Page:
A Make-or-Break Moment in the War on Homelessness

The Housing First approach has seen a lot of success over the past two decades, but it faces serious challenges at a critical juncture.
March 15, 2016
By Jennifer Moon  |  Contributor
A researcher and writer with 20 years of experience in social services and public health

In the early 1990s, Pathways to Housing, a New York City-based nonprofit, launched what at the time was seen as a revolutionary approach to dealing with the homeless. Its "Housing First" model challenged conventional wisdom by offering "permanent supportive housing" without a requirement that homeless individuals participate in services such as chemical-dependency or mental-health treatment, although such services were available to those who chose to engage.

Over the years, as this low-barrier homeless-housing model was adopted nationwide, Housing First programs have reported that individuals tended to stabilize once housed. They were then more likely to engage in services that improved their health outcomes while reducing the financial drain on the criminal-justice, emergency-services and health-care systems.

Based on this experience, the Housing First approach has become a centerpiece of initiatives to end homelessness in communities across the country. Since 2007, Housing First has contributed to an 11 percent overall reduction in homelessness. The latest statistics from the U.S. Department of Housing and Urban Development (HUD) indicate that chronic homelessness decreased by 31 percent between 2007 and 2015. The number of homeless families declined by 12 percent over the same period, and homelessness among military veterans has dropped by 36 percent since 2009. Although cost-savings estimates vary, studies show that Housing First saves thousands of dollars per person every year.

But now, insufficient funding and a challenge from conservatives may make this a make-or-break moment for Housing First.

The Housing First model has enjoyed bipartisan support for over a decade. As part of his "compassionate conservative" agenda, President George W. Bush put the resources of the federal government behind an initiative to end chronic homelessness and made Housing First part of that effort. In 2002, Bush tapped Phillip Mangano, a Massachusetts Republican, to head the U.S. Interagency Council on Homelessness. Mangano remains a Housing First champion, insisting that it is the morally and fiscally smart response to homelessness. The Obama administration has built upon Bush's precedent with initiatives to end chronic homelessness as well as homelessness among veterans, youth and families.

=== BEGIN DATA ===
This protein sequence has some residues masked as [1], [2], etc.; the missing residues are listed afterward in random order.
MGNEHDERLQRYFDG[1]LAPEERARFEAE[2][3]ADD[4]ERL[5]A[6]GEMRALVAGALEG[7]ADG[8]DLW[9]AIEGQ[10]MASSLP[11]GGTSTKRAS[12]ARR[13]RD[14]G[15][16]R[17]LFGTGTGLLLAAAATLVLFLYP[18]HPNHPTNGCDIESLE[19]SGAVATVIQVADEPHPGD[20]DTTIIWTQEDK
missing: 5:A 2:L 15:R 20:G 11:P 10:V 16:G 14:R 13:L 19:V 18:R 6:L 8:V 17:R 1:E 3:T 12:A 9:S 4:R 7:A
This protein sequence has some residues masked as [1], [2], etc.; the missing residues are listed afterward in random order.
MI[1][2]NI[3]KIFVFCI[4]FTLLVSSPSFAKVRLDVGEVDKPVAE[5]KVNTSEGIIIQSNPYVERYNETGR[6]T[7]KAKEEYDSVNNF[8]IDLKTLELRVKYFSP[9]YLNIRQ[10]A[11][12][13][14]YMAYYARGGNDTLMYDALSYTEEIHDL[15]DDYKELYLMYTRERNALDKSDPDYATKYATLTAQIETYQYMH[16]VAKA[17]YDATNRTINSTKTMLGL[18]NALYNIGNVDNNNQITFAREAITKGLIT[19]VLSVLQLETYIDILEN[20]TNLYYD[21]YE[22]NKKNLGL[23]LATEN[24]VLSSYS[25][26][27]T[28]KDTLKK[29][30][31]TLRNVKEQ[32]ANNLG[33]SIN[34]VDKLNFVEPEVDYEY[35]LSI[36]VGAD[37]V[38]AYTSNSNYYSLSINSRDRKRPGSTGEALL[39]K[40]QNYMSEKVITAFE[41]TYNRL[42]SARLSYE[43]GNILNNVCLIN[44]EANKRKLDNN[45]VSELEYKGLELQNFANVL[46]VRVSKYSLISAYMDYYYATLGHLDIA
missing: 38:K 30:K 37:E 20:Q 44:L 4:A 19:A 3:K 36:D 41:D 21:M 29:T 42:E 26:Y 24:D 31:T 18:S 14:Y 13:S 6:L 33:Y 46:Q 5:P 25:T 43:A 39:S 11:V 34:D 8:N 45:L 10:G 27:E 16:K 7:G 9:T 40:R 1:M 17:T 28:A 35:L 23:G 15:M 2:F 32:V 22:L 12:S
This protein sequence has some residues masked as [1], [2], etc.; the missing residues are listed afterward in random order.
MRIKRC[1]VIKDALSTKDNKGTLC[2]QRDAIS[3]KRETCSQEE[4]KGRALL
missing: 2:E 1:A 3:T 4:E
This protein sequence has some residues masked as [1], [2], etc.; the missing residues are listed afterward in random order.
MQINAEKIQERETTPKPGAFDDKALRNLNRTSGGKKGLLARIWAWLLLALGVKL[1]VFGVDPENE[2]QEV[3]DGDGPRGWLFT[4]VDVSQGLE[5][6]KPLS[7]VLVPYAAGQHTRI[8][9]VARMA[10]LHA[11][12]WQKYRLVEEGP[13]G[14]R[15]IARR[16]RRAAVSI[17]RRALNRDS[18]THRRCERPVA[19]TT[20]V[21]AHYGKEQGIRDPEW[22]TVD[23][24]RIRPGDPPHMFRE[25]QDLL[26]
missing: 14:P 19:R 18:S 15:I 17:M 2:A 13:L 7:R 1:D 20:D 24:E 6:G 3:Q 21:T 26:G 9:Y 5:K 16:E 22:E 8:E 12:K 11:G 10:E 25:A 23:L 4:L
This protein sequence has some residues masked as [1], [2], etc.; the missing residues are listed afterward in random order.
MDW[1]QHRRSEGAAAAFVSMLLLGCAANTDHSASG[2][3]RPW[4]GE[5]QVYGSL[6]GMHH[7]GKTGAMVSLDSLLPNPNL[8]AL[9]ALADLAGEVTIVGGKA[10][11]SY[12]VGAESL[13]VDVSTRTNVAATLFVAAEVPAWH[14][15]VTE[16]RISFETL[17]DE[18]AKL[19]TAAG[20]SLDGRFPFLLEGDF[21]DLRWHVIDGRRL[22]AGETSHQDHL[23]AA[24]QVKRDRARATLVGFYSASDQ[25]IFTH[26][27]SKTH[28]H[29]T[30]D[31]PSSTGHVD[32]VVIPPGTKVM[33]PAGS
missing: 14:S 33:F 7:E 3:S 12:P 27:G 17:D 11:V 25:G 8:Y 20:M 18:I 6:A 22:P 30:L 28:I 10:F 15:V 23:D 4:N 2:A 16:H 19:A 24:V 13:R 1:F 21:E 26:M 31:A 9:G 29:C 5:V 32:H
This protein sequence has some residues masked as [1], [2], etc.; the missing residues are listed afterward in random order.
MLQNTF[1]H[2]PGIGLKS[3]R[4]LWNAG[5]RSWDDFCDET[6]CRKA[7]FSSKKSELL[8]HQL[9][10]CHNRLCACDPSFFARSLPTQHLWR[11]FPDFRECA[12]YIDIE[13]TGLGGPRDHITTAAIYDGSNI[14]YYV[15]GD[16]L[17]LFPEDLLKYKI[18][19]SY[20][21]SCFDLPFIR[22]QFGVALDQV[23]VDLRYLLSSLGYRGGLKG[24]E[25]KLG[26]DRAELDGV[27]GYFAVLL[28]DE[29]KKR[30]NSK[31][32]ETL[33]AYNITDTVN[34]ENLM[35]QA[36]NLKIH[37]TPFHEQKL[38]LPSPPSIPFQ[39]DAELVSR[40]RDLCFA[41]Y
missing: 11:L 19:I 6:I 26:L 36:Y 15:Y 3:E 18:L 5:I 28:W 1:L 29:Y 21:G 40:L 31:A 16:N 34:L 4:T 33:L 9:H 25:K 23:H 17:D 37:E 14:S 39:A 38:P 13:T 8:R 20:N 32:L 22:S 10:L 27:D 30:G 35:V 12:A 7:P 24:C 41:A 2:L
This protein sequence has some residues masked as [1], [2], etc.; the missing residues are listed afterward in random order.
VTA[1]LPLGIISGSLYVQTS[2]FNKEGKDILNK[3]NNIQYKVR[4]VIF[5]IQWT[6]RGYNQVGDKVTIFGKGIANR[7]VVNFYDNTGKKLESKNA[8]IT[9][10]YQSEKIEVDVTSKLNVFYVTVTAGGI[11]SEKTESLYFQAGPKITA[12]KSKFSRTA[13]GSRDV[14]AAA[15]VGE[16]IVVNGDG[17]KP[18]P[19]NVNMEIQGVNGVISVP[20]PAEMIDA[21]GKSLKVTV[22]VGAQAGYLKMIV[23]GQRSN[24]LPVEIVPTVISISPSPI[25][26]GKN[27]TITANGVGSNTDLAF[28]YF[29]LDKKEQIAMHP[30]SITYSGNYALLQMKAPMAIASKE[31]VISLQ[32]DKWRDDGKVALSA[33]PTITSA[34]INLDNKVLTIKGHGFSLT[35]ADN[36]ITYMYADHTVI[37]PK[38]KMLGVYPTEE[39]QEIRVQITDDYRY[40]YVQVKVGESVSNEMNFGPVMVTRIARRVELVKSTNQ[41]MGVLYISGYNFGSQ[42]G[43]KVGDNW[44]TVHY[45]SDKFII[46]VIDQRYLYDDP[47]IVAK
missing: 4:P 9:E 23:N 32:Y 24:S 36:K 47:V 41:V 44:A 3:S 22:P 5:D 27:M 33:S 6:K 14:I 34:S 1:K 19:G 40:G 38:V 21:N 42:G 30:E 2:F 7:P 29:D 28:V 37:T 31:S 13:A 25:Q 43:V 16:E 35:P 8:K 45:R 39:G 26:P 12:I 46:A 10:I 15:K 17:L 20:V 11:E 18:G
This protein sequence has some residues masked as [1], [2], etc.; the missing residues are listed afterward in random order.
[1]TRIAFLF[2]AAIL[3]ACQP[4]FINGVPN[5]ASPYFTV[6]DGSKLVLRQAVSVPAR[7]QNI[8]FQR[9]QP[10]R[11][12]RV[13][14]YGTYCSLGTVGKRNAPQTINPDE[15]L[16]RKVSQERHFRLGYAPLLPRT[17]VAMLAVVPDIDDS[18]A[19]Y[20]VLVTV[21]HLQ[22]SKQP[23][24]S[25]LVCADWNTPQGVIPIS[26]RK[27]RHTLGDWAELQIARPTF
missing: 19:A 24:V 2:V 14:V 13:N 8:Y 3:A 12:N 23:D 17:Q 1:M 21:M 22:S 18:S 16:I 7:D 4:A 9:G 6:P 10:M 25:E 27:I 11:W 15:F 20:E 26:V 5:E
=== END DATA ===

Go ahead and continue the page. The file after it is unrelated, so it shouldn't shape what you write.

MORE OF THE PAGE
A challenge to this consensus now comes from the political right. Kevin Corinth of the American Enterprise Institute (AEI), among others, has questioned growing public investments in the Housing First model. In a recent New York Times column, he argues that the Housing First approach "goes wrong when it says that housing for the chronically homeless must be permanent" and that "supportive services should be offered, but cannot be required." And in a new AEI paper, he further questions the extent to which permanent supportive housing "attracts more people into homelessness or keeps people homeless longer." Corinth suggests that expenditures should be better targeted to more rapidly transition homeless individuals into the private housing market.

Christy Respress of Pathways to Housing DC responds that nearly all Housing First residents do engage in services. "Because we're not telling people what they have to do, they are more open to accepting services," she said in a recent phone interview. And although self-sufficiency is everyone's goal, she points out, the chronic conditions that lead to an individual's homelessness can be ongoing and long-lasting.

Whereas Corinth questions additional public investment, others aim to secure adequate funding and scale it up. "We know what to do. We know how to do it," Mangano insisted at a recent AEI forum on the topic. "It's the scaling of the response so that it's adequate to meet the need." But funding is in short supply. Congressional funding to create 25,500 permanent supportive housing units is an immediate goal.

Jill Khadduri and Brooke Spellman of Abt Associates, a research and consulting firm focused on poverty reduction, call for strategically mobilizing resources to respond to the need, something Respress echoes. All three look to engaging non-traditional partners, such as the business community and hospitals, and leveraging other private and public funding sources.

It's clear that the investment pays dividends when it is made. Salt Lake City has effectively ended chronic homelessness, and the funding of federal HUD-Veterans Administration Supportive Housing vouchers beginning in 2008 has brought dramatic reductions in homelessness among veterans.

But if the bipartisan consensus on Housing First is breaking down, tough times may be ahead for those working to end homelessness. With so many successes to point to and the goal of putting the misery of homelessness behind us within reach, that would be a sad outcome indeed.